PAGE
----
Japan's shrimp trawl fisheries in the Gulf of California and the trilateral relations between Japan, Mexico, and the United States in the 1930s
Grant-in-Aid for Scientific Research (C)
|Allocation Type||Single-year Grants|
History of Europe and America
|Research Institution||Shizuoka University|
SUGIYAMA Shigeru Shizuoka University, Shizuoka University, Faculty of Informatics, Associate Professor (60303525)
|Project Period (FY)
2001 – 2003
Completed(Fiscal Year 2003)
|Budget Amount *help
¥2,900,000 (Direct Cost : ¥2,900,000)
Fiscal Year 2003 : ¥500,000 (Direct Cost : ¥500,000)
Fiscal Year 2002 : ¥1,100,000 (Direct Cost : ¥1,100,000)
Fiscal Year 2001 : ¥1,300,000 (Direct Cost : ¥1,300,000)
|Keywords||Pacific Rim Studies / History of U.S.-Japan Relations / History of Mexico-Japan Relations / History of U.S.-Mexican Relations / History of Immigration / History of Fisheries / Shrimp Fisheries / Tuna Fisheries / 国際関係史 / 漁業経済史 / 環太平洋 / 日本・メキシコ関係史 / メキシコ・アメリカ関係史|
This research explores social relations of Japanese immigrants in fisheries in the Gulf of California and along the coast of southern California and Baja California in the 1930s with an emphasis on the history of trilateral relations between Japan, Mexico, and the United States. This research argues four-fold through field research in Los Angeles area and multilateral archival research in fisheries, which researchers in immigration history have not examined.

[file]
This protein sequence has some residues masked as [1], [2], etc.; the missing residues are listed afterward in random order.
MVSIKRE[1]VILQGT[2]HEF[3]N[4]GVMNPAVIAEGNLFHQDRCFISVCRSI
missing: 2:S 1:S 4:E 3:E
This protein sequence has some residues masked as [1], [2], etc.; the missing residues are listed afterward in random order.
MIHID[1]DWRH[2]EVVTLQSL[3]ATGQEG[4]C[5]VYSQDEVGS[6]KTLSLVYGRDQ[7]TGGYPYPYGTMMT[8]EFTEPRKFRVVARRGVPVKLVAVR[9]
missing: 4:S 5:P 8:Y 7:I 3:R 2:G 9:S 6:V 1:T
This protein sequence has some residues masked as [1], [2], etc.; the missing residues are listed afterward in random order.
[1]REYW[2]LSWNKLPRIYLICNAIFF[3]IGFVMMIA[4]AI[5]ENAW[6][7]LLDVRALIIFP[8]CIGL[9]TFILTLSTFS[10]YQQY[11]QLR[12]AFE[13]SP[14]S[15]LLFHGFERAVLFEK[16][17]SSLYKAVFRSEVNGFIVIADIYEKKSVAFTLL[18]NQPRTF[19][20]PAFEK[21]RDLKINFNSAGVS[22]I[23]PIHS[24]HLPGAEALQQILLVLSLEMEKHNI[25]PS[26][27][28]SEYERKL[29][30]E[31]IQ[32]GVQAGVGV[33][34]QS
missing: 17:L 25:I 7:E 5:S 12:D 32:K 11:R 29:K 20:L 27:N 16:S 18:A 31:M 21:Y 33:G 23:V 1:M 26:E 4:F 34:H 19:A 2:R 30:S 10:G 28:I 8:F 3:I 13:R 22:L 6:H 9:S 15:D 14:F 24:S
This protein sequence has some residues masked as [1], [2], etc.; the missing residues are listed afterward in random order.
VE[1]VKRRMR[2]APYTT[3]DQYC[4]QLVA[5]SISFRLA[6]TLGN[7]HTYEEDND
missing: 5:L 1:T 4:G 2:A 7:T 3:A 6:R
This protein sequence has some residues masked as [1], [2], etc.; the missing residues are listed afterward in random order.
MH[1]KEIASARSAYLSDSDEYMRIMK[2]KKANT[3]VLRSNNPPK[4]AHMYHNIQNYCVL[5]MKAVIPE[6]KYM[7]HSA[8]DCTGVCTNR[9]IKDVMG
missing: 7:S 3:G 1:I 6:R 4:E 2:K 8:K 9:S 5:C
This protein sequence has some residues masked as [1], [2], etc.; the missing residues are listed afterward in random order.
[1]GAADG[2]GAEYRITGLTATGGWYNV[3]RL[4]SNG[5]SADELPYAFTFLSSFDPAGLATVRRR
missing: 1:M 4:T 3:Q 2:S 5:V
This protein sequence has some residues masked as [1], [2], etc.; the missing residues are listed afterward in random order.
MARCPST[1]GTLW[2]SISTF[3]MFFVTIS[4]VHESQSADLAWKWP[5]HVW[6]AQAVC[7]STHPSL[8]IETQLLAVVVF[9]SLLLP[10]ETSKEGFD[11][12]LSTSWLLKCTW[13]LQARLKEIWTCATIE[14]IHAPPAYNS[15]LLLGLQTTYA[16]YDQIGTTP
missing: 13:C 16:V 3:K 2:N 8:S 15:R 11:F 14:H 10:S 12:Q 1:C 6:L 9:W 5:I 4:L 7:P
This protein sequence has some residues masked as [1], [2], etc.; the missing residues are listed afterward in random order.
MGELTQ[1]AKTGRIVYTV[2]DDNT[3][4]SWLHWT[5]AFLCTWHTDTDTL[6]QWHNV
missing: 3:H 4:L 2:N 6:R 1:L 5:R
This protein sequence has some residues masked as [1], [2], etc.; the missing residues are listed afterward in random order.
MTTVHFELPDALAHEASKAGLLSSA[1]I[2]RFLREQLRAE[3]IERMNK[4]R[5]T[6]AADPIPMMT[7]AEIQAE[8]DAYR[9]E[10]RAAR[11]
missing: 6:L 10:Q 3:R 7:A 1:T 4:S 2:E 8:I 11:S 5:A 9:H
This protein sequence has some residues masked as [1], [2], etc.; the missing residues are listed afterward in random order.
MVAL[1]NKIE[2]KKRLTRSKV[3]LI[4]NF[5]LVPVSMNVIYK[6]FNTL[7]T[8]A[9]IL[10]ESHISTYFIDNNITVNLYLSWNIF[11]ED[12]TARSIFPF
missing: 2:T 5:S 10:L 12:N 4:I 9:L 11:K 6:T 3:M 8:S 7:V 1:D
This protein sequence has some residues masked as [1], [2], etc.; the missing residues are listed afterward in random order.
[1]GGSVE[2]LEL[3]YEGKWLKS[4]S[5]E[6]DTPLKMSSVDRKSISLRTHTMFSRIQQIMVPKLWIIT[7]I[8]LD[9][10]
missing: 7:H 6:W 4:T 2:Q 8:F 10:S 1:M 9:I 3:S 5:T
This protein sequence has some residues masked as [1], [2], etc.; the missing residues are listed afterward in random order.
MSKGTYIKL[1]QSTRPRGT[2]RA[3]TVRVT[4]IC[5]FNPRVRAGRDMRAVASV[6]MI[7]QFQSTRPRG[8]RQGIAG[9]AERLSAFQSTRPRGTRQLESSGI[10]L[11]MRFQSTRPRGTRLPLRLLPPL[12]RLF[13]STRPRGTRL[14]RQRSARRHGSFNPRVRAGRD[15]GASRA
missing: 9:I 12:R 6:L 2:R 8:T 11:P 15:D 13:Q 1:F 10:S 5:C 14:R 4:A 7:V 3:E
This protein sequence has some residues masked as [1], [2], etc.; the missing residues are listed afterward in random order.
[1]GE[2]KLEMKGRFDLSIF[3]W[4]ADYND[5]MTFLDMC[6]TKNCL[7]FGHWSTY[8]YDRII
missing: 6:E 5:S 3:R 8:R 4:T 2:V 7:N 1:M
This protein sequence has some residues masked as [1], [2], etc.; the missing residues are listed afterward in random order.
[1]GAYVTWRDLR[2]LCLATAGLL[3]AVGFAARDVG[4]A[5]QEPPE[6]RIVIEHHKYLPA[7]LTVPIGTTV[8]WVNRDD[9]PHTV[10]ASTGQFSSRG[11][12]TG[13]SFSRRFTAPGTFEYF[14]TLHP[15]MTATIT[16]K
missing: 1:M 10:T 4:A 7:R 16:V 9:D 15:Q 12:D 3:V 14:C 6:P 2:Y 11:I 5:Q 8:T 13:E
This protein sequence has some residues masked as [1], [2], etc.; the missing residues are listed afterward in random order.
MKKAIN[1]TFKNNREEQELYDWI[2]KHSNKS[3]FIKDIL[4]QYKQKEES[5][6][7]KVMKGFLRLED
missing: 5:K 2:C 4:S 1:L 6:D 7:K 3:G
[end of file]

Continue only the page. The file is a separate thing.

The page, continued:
First, while competing and cooperating with fishermen from various sea areas in Europe, Japanese immigrants introduced or synchronized their techniques to state-of-art fishery technologies in Japan. They also utilized large capital of American canneries and Japanese investors. Their social relations with other groups stood equal in southern California. In Mexico, broker-type immigrants in fisheries also gained stronger social positions through a role of liaison between Japanese trawler fleets and the Mexican government. As a consequ
ence, they could identify themselves as equal or leading social positions vis-a-vis their counterparts.
Second, the demands and willingness in host countries for modern fishery technologies facilitated activities of Japanese immigrants.
Third, the conspicuous presence of the Japanese interests in Mexico prompted the U.S. government to implement a government-sponsored technical assistance program through Public Law 63 when relations between Japan and the United States were deteriorating, particularly, after the break of the Sino-Japanese war.
Lastly, after the oil expropriation in 1938 and the fall of France in May 1940, the Mexican government had to rely on the United States for the assistance, which the Japanese interests no longer could provide because of the war in Asia. The ultimate withdrawal of the Japanese fishing fleets undermined leverage that the Japanese immigrants had, and the outbreak of war between Japan and the United States eliminated their social standing in fisheries in the both side of the boarder. Less
Research Products (8results)